V7-09: Robot-Assisted Laparoscopic Ureterocalicostomy in the Pediatric Patient

V7-09: Robot-Assisted Laparoscopic Ureterocalicostomy in the Pediatric Patient


Introductions and Objectives
Ureterocalicostomy is a versatile alternative to the traditional Anderson-Hynes pyeloplasty in the treatment of recurrent ureteropelvic junction (UPJ) obstruction, UPJ obstruction associated with anatomic anomalies, such as horseshoe kidney and intrarenal pelvis, and trauma of the UPJ or proximal ureter. Although the robotic approach has become increasingly popular for urologic reconstructive procedures in the adult and pediatric populations, little data has been published on robot-assisted laparoscopic ureterocalicostomy especially in the pediatric population. To illustrate the feasibility of this minimally invasive approach in pediatrics, we present a case series with one representative video of robotic ureterocalicostomy.

Four patients with an age range of 11 to 22 years (average age 15 years) with equal gender distribution underwent robot-assisted laparoscopic ureterocalicostomy for left UPJ obstruction between 2011 and 2014. In all patients, preoperative ultrasound revealed severe hydronephrosis with diffuse cortical thinning. Preoperative renal scans (MAG3 or DMSA) demonstrated decreased differential renal function on the affected left side in a range of 29-40% (average 31%), and obstructive parameters with a diuretic half-time in the range of 19 to greater than 100 minutes (average time 51 minutes). Half of the patients underwent planned, salvage ureterocalicostomy reconstruction due to recurrent UPJ obstruction following traditional pyeloplasties. Utererocalicostomy was indicated as a primary procedure for the other two patients due to anatomic abnormalities, an intrarenal pelvis and complex ureteral anatomy.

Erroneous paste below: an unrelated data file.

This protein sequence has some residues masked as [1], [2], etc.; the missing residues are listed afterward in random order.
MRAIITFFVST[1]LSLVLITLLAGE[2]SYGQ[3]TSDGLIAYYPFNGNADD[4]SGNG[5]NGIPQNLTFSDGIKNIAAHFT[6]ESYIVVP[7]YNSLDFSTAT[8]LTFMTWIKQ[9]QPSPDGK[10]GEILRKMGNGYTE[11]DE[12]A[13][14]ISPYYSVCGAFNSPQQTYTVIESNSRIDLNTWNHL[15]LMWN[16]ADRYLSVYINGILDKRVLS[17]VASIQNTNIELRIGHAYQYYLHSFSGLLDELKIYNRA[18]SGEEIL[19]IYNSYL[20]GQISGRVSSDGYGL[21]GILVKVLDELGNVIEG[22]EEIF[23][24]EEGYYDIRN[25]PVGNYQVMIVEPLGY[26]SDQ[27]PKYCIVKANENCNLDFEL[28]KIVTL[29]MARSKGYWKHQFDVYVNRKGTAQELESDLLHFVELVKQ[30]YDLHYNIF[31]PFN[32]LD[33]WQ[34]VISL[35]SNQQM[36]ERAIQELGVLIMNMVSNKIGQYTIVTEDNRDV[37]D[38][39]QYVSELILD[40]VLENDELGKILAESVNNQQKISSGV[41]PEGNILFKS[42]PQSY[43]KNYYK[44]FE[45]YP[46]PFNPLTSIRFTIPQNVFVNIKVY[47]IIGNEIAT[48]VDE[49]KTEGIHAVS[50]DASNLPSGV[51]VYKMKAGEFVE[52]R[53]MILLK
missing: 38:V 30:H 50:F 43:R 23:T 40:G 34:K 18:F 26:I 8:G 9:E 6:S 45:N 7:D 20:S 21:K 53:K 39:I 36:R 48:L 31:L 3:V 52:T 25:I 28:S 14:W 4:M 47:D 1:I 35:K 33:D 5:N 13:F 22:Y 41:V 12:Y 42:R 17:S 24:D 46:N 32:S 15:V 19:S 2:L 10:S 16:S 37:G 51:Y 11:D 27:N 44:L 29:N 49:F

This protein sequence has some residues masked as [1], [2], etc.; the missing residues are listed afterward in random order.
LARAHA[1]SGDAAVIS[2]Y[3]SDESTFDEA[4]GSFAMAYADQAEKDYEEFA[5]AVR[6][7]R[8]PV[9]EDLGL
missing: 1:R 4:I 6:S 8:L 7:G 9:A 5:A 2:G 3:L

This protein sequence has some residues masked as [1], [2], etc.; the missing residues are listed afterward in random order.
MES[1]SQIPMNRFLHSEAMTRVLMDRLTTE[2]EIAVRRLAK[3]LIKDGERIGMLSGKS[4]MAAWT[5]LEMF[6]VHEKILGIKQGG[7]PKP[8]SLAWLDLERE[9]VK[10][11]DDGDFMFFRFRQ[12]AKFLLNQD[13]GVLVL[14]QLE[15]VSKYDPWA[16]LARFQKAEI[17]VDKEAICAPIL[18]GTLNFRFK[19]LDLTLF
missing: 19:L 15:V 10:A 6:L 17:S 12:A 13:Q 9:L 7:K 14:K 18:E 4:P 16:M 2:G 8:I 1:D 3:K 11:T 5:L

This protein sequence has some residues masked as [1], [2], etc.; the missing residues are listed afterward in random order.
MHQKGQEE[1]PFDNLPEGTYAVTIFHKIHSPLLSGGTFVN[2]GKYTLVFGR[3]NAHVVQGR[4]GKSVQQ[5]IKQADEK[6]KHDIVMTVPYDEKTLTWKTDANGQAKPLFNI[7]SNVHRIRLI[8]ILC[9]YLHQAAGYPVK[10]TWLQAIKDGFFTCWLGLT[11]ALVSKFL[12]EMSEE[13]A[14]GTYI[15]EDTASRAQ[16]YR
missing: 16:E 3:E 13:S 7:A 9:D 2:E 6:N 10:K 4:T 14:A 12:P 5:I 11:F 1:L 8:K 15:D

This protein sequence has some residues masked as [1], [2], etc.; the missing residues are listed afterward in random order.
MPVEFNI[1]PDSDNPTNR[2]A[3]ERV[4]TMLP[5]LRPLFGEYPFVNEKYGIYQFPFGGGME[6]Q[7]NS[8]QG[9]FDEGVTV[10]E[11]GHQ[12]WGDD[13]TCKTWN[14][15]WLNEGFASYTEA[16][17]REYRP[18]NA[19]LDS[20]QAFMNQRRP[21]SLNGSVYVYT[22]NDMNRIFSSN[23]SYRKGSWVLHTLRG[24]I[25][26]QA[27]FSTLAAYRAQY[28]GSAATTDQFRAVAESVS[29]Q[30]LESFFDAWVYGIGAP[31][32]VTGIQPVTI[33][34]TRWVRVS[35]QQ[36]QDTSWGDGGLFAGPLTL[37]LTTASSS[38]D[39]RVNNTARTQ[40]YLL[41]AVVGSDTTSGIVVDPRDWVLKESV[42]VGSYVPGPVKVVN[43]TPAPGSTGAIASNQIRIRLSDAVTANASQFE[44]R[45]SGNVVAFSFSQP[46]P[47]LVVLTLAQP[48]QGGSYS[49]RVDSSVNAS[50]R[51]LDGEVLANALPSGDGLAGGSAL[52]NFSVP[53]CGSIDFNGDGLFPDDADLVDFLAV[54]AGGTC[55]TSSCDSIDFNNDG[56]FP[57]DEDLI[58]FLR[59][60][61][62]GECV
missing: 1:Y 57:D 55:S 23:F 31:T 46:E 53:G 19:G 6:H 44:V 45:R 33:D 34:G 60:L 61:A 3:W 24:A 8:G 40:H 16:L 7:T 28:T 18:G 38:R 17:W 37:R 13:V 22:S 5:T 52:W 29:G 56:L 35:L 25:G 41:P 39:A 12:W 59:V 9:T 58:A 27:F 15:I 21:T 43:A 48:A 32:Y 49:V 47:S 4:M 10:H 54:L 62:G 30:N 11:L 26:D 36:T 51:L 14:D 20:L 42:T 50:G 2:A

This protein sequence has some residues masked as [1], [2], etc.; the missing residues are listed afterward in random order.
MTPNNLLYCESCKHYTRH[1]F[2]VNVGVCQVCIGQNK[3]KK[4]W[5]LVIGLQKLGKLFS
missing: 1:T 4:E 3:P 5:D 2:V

There were no intraoperative complications. Double-J ureteral stents were placed intraoperatively in each patient. Mean hospital stay was 1.5 days. Stents were removed less than 7 weeks postoperatively. Postoperative ultrasound demonstrated persistent, but stable hydronephrosis, an unsurprising result given their history of long-standing obstruction and severe hydronephrosis. Two patients experienced recurrent flank pain, but renography revealed a widely patent anastomosis.

Robotic ureterocalicostomy is a feasible and successful procedure for recurrent and severe UPJ obstruction in pediatric patients. Its versatility allows for its application for both pyeloplasty failure and as an alternative procedure for cases of challenging renal and ureteral anatomy. More data is necessary to quantify the advantages and disadvantages of the robotic approach as compared to open and laparoscopic approaches.

Funding: None